When I design and facilitate a team building session, my ultimate goal is to create an atmosphere of open and honest communication throughout the team, which includes manager to the team, the team to the manager, and team members to team members. What I’ve discovered is that sometimes it can take the better part of a day to build or rebuild the trust necessary to create such communication between a group of people who work with each other every day. Shouldn’t it be the reverse?

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I’ve shared on my radio show many times my belief that all married couples should be required to meet with a third party therapist, minister, or coach after their fifth year of marriage in order to undergo a relationship “check-up” on everything from communication, intimacy, parenting, conflict, and lifestyle, to name a few. Maybe it should be after three years? Nevertheless, it’s a way to ensure that open and honest communication is occurring or a way to address why it’s not. It’s like a team building session for couples.

Using Jerry Maguire, we do a closing exercise in the Leading From Within program called, The Things We Think But Do Not Say. It is an opportunity for participants to single out other participants who had a special impact on them during the workshop and to tell them what that was. Of course this activity comes at the end of the program, but that’s why it works; no one holds back.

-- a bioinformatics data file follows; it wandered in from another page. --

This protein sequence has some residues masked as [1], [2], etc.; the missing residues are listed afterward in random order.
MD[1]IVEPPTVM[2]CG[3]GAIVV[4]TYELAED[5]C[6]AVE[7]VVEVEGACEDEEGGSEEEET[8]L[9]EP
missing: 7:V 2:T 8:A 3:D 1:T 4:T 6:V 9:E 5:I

Bottom line
I wish there were more Jerry Maguire’s out there. I wish we didn’t have to wait until someone was leaving before telling them how much they meant to us. I wish at work we could say what we mean and mean what we say without fear of reprisal. I wish honesty and open communication was an expectation in all relationships instead of something we are always working on.

On Monday’s show (7/8), I plan to talk about open and honest communication, or the lack there of, with co-host and therapist, Lisa Dunning. Join us and give us your thoughts on the topic (email greg@greggiesen.com). I don’t have the silver bullet answer yet, but maybe something will come to me by show time (3-4pm MST on www.milehiradio.com).

Geese

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  1. Great post, Greg. I think speaking our own truth and then being willing to step out on the ledge and say, “I support you’, is a good beginning. It is scary on the ledge sometimes, but man, when you see that “aha” that “true acceptance” of your support, your love arrive at the gate to their soul, there is no turning back. It becomes who you are. In that instance, you become your truth.

  2. About those exit interviews with HR: I think they’re worthless. If an organization really wants to change it’s culture, it needs to start at the top. The top leadership team needs to create the organization they want to work in and the type of culture that attracts those gold stars. HR in many organizations becomes like any other department in a dysfunctional company, they don’t want to rock the boat either.

  3. And feedback shouldn’t come at the end of someone’s tenure, but the beginning and middle too.